As seen below in our Spotlight on Chris Gardner, who once found himself homeless whilst working hard as a stockbroker to put a roof over him and his son’s heads, success is achievable even if you’re living on the streets. Now a multimillionaire, his story, ‘Pursuit of Happiness’, is one to admire.
Here are some inspirational quotes from Gardner to get you’re Wednesday hump day flowing:
“I was homeless, but I wasn’t hopeless. I knew a better day was coming”.
“It’s estimated that 12 percent of all of the homeless people in this country have jobs and go to work everyday”.
“The future was uncertain, absolutely, and there were many hurdles, twists, and turns to come, but as long as I kept moving forward, one foot in front of the other, the voices of fear and shame, the messages from those who wanted me to believe that I wasn’t good enough, would be stilled”.
“The world is your oyster. It’s up to you to find the pearls”.
“Others may question your credentials, your papers, your degrees…But what is inside you no one can take from you or tarnish.”
“Walk that walk and go forward all the time. Don’t just talk that talk, walk it and go forward. Also, the walk didn’t have to be long strides; baby steps counted too. Go forward”.
“Still a dreamer, yet more of a realist than ever before, I knew this was my time to sail. On the horizon I saw the shining future, as before. The difference now was that I felt the wind at my back. I was ready”.
Chris Gardner- a picture of perfectness filled with fatherhood and a multimillionaire business. But life wasn’t always this way. Growing up with an abusive stepfather that regularly beat his mother and being raped by a man as a boy certainly affected him greatly. Gardner’s ex-partner, Jackie, gave birth to their son, Christopher Jarrett Media Gardner Jr., in 1981, the same year that he was working as a research lab assistant at UCSF, which only paid $8,000 annually- an amount that was not enough to support a family, and eventually quit after four years, becoming a medical equipment salesman.
Gardner recalls a pivotal moment in his life, when he came across an immaculately-dressed man named Bob Bridges driving a red Ferrari whilst offering him his spot in a parking lot. “You can have my spot”, he said, “but I gotta ask you a couple questions… What do you do? How do you do it?”. The man answered back with, “I’m a stockbroker”.
More determined than ever to follow this man’s path, he began directly visiting investment firms to try and find work, but found himself taken into custody instead due to $1,200 of fines in unpaid parking tickets. After being released, Gardner went directly to Dean Witter Reynolds’ stock brokerage, and was accepted into the training program. Despite this being an unpaid internship, his determination to become the best shone through, and he would always be the first and last one in the office, always trying to reach his goal of 200 calls a day. However, this unpaid role meant that it began a struggle to support living expenses whilst also solely supporting a two-year-old son.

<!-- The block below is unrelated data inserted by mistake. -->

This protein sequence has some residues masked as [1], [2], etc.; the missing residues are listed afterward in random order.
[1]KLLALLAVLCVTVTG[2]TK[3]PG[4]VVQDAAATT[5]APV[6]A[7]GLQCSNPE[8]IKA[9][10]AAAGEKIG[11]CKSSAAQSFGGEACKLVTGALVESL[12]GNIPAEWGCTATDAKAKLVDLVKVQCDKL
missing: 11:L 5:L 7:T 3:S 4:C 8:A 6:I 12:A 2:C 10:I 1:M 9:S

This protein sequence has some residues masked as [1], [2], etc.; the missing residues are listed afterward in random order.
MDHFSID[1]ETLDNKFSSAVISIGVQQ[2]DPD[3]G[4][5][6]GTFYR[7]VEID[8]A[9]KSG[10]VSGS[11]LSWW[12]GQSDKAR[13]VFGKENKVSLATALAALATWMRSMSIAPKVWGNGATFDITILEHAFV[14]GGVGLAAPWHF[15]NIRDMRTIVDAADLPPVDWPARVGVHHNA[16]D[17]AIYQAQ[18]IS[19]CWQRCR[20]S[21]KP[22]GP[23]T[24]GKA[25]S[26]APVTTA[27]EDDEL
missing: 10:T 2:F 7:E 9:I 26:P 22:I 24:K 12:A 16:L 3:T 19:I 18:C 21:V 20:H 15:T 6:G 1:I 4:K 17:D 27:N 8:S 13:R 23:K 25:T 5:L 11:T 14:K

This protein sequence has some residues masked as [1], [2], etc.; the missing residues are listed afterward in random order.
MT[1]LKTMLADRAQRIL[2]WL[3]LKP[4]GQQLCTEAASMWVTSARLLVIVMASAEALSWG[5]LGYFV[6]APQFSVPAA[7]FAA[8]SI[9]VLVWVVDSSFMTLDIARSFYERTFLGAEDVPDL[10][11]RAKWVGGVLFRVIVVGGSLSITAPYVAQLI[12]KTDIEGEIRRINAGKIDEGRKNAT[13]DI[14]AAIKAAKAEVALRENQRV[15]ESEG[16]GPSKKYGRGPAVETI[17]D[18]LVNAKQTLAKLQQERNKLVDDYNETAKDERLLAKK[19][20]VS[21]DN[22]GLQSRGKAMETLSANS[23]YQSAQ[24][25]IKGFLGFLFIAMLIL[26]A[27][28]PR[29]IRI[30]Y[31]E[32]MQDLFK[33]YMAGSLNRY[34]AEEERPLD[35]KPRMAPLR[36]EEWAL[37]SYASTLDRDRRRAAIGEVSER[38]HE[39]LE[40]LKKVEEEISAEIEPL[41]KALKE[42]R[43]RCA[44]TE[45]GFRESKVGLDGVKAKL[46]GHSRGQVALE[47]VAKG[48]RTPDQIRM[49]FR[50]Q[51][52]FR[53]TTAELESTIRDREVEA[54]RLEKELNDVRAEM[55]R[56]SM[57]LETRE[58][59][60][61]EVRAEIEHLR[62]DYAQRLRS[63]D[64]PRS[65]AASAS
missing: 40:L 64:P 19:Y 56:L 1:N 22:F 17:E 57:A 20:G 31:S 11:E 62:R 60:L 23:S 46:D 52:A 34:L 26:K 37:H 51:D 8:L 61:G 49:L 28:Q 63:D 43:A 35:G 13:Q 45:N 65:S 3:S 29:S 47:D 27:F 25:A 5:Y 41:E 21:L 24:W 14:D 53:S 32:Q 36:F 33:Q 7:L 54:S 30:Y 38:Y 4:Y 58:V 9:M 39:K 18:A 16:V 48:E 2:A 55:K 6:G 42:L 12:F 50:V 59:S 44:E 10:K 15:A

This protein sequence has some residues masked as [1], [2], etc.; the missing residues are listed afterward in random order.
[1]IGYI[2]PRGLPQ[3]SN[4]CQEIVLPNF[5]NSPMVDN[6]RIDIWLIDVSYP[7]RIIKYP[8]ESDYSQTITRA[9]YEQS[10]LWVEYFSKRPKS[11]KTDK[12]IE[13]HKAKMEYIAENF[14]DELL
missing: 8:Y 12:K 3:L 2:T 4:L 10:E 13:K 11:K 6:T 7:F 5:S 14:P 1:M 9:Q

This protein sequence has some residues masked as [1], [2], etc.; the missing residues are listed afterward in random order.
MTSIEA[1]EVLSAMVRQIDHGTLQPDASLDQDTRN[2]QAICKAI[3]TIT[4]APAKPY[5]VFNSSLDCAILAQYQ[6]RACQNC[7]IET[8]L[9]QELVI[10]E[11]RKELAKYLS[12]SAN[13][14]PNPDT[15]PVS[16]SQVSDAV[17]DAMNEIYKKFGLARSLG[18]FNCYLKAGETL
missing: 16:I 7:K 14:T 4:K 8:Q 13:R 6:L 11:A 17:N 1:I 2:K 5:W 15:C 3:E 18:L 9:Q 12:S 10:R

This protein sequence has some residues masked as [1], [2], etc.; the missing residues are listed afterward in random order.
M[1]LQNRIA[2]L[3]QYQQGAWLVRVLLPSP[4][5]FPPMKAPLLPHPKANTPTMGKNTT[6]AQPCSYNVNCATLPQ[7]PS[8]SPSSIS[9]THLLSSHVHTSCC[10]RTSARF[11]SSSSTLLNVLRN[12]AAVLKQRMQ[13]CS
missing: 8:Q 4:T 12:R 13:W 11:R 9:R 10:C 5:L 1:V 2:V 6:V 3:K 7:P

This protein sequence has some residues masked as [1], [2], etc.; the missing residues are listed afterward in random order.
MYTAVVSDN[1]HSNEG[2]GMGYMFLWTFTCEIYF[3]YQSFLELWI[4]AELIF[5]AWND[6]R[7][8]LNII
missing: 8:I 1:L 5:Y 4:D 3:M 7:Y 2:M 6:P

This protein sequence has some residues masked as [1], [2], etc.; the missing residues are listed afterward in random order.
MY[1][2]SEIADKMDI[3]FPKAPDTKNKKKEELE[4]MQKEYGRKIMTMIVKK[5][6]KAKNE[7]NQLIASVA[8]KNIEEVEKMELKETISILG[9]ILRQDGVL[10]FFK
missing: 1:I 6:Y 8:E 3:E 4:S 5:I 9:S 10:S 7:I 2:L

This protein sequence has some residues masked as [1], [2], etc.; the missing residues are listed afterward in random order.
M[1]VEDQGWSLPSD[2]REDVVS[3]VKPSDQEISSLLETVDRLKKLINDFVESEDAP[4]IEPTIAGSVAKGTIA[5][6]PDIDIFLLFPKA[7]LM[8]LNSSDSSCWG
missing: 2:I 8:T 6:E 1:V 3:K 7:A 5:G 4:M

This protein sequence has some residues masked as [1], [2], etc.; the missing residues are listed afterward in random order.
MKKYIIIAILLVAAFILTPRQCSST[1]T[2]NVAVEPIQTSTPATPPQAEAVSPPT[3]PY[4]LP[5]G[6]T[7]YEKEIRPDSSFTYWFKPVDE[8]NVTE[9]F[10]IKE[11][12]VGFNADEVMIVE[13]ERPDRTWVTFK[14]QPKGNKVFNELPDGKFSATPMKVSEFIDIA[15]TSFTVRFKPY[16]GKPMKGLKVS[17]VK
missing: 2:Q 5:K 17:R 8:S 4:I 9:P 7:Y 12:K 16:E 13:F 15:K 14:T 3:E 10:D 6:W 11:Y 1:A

Gardner and his son secretly struggled with homelessness with none of his co-workers knowing about it for over a year. He would often make every effort to put his son in daycare, stand in soup kitchens, and slept anywhere where he and his son would be safe, such as at the office after hours, motels, public transport. In one case, they slept at MacArthur station in Oakland, CA, locking the door and sleeping the whole night on the bathroom floor, with people constantly banging loudly on the door wondering what was going on inside.
In another case, the father and son duo often had to wait in line for rooms provided by the local church. The lines for the rooms started at 6pm, and you had to be out by 8am the next morning. On numerous nights, they missed the cut, meaning that they had to sleep in subway stations or waiting areas.
Eventually, his willpower and refusal to give up lead to him being employed by Bear Stearns & Company, where he became a top earner through his ever-lasting determination. In 1987, he founded his own brokerage firm, Gardner Rich, in Chicago, and the rest is history.
“I couldn’t tell you that we were homeless, I just knew that we were always having to go. So, if anything, I remember us just moving, always moving”, says Gardner, looking back.
The first day that him and his son had their own roof over their heads will forever be etched clearly into Gardner’s mind. “On the first night we slept on the floor because we didn’t have any furniture yet. The next day we were walking out the door and my little boy got very upset. He said ‘papa, you forgot to bring our things’. He was upset because he was used to having to take our stuff with us every day, wherever we were. I don’t know how to explain the beauty of it, to be able to say to my little boy ‘we are home now, we don’t have to bring our stuff anymore.'”
He believes that homelessness that can affect anyone in the city, no matter the race or no matter how lazy or not lazy you are, and success is in the reach of anyone, if you try hard enough.
We hope that this inspirational story of Chris Gardner shows that there are more complex stories behind the homeless- hard work is not a word that is non existent in their vocabulary. I myself definitely do not have the ability to become a stockbroker!
Below is Gardner’s story made accessible through Will Smith’s adaption of it in ‘Pursuit of Happiness’.